“We were all pretty pissed off,” Roe says when he learned he wasn’t going to fight. “A lot of people… just left.”

Roe stayed. He enlisted in the Georgian National Legion and received training as a military instructor, despite his own lack of experience.

Since then, Roe has criss-crossed Ukraine’s central regions training boys and men — often the only instruction they receive before being sent to the front.

“You’ll be like ‘how many people in here have fired a gun?’ There are about 100 people and two hands are going up,” says Roe. “Unfortunately, we lost quite a few people we trained. But it’s better than nothing… and you can see how much of a difference it makes.”

Australian Prime Minister Anthony Albanese meets his Ukrainian counterpart Volodymyr Zelenskiy during a visit to Kiev in July.
Australian Prime Minister Anthony Albanese meets Ukrainian President Volodymyr Zelenskiy during a visit to Kiev in July. Zelenskiy encouraged the formation of an international legion, but the Ukrainian government limited its action after the first weeks of the war. Photo: AFP/Getty Images

When Roe arrived in Lviv in late March, Russia was still making a northwestern advance through Belarus, aiming to take Kiev.

Lviv, the hub through which most aid to Ukraine passes, was regularly shelled.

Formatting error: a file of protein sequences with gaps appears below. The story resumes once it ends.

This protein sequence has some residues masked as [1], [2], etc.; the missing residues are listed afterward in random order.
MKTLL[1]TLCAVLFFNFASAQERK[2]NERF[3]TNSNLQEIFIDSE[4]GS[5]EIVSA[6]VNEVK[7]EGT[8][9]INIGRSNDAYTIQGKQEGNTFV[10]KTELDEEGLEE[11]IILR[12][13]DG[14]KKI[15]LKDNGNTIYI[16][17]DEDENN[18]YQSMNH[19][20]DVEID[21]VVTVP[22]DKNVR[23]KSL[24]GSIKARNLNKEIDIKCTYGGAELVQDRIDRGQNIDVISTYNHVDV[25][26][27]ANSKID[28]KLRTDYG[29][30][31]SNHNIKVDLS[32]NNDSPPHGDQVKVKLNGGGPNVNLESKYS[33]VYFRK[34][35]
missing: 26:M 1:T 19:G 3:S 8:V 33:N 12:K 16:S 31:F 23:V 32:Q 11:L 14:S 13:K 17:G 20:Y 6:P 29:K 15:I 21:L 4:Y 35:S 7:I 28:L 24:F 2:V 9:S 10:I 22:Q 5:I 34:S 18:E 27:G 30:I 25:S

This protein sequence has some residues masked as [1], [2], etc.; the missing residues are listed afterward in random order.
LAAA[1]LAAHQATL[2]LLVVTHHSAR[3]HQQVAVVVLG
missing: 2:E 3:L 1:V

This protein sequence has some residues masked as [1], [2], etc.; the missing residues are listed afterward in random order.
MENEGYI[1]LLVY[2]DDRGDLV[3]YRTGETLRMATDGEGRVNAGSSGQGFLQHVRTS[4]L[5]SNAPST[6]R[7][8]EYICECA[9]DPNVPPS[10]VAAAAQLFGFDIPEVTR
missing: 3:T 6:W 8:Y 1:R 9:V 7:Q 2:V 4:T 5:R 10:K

“The first few days, when a siren went off, you noticed and ran to that shelter,” Roe says. “But as time goes by, everything becomes normal.”

When the Guardian spoke to Roe, Russia had carried out its first missile strikes on Kiev in nearly a month. He says his response was a long way from those first few days in the country.

‘Yesterday… we just went out. We went to a museum.

“There are missile sirens and missiles explode… But you can’t just stay inside, and a missile is just as likely to hit someone when you’re in an apartment building as it is when you’re out and about in Kiev.”

‘He does something that feels right’

Sarah Percy says her research shows that there is often no easy way back to civilian life for those who go into combat, and exposure to war can have lasting effects on both the individual and those around them.

“You could certainly speculate whether that could lower people’s barriers to using violence,” she says.

And while the current Royal Commission on Defense and Veteran Suicide has drawn more attention to the importance of post-conflict mental health treatment, people outside that structure are at risk of losing any chance of institutional support.

“One of the dangers of going on your own…is that you’re doing it outside the state umbrella designed to care for people with PTSD,” she says.

“That’s one of the risks you take…there’s no one to pick up the pieces.”

Back in Adelaide, any thoughts on how Roe might adapt are far from the primary consideration for his sister Ali, 36, as she anxiously awaits news about her brother.

She says he’s one of her best friends, but doesn’t know if and when she’ll see him again.

When she talks about Matt’s motivations, his sister talks in terms of purpose.

“You have a purpose in life, and you really feel that purpose so strongly. [Matt’s] just never felt settled and never been able to be really really happy because the one thing he’s always known he has to do he hasn’t been able to do.

She says that – for better or for worse – he has found his purpose in Ukraine.

“It’s hard… it’s really damn hard. But…for the first time ever, he’s doing something that feels right.”

Leave a Comment